Which Joe gave his name to ‘sloppy joes’? We look at five interesting sandwiches and their lexical origins.
Hulled or crushed grain, especially oats.
- ‘Sprinkling the starter diet or a small quantity of oat groats on the mat close to the feeder allows the pigs to become acquainted with the feeder.’
- ‘She alternates amaranth, brown rice, buckwheat groats, kamut, and millet.’
- ‘Certain Council regulations provided that production refunds should be payable for maize starch, but that they should be abolished in the case of maize groats and meal, which were used in the production of beer.’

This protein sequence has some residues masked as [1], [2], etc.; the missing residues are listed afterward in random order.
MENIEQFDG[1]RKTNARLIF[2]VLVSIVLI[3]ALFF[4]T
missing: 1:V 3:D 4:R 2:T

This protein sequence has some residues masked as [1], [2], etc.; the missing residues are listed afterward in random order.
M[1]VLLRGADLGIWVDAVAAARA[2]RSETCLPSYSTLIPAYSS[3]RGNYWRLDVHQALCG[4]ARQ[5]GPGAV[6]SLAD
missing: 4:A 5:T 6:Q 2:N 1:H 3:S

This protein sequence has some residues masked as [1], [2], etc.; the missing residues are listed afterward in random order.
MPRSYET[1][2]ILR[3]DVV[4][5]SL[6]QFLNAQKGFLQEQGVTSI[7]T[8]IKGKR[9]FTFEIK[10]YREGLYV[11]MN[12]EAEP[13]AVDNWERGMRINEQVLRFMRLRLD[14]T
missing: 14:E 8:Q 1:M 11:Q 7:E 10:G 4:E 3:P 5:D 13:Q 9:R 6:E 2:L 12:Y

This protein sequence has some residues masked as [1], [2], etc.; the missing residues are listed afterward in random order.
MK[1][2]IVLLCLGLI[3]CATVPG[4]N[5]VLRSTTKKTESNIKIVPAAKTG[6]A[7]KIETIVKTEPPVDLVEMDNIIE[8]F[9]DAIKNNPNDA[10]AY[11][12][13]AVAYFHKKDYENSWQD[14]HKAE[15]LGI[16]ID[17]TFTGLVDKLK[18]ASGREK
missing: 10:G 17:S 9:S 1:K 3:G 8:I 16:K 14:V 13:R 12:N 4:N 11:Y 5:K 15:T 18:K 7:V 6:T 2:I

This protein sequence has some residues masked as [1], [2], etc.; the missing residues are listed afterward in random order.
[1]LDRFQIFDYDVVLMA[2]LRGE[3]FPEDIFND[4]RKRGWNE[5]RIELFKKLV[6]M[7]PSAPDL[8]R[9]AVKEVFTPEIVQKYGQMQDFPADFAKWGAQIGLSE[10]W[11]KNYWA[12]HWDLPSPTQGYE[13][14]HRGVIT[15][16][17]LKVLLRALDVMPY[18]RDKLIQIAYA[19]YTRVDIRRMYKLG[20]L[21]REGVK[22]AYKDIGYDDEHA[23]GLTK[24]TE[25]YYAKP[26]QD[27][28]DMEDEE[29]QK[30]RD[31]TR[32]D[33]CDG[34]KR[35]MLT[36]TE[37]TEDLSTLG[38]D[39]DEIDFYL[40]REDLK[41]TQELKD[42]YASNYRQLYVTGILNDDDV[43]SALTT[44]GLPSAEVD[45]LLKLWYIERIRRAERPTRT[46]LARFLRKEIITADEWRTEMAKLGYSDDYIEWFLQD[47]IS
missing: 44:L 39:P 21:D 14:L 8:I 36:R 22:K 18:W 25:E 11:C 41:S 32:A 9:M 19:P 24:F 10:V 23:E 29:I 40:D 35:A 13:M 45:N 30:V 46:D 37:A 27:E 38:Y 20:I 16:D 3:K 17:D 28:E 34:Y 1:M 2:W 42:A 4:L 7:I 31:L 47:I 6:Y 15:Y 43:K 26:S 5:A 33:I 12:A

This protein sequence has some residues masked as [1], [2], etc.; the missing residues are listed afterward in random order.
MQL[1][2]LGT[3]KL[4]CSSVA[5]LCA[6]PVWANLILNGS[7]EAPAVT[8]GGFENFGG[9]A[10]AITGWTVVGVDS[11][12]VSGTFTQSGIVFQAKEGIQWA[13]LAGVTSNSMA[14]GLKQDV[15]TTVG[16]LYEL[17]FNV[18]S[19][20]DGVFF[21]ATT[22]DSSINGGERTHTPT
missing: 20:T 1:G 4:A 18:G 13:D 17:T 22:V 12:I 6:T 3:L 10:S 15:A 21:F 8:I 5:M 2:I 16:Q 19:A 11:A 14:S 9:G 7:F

- ‘One cup of groats has 6 grams of fiber and is also rich in copper, niacin, folate, iron, magnesium, manganese, phosphorus and zinc.’
- ‘Soba may be the ultimate Japanese noodle: moistly crunchy groats temporarily transformed, as if by magic, into pasta; fragile, earthy strands of buckwheat that cohere just long enough to travel on chopsticks to your mouth.’
Late Old English grotan (plural): related to grit and grits.
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The definitions of ‘buddy’ and ‘bro’ in the OED have recently been revised. We explore their history and increase in popularity.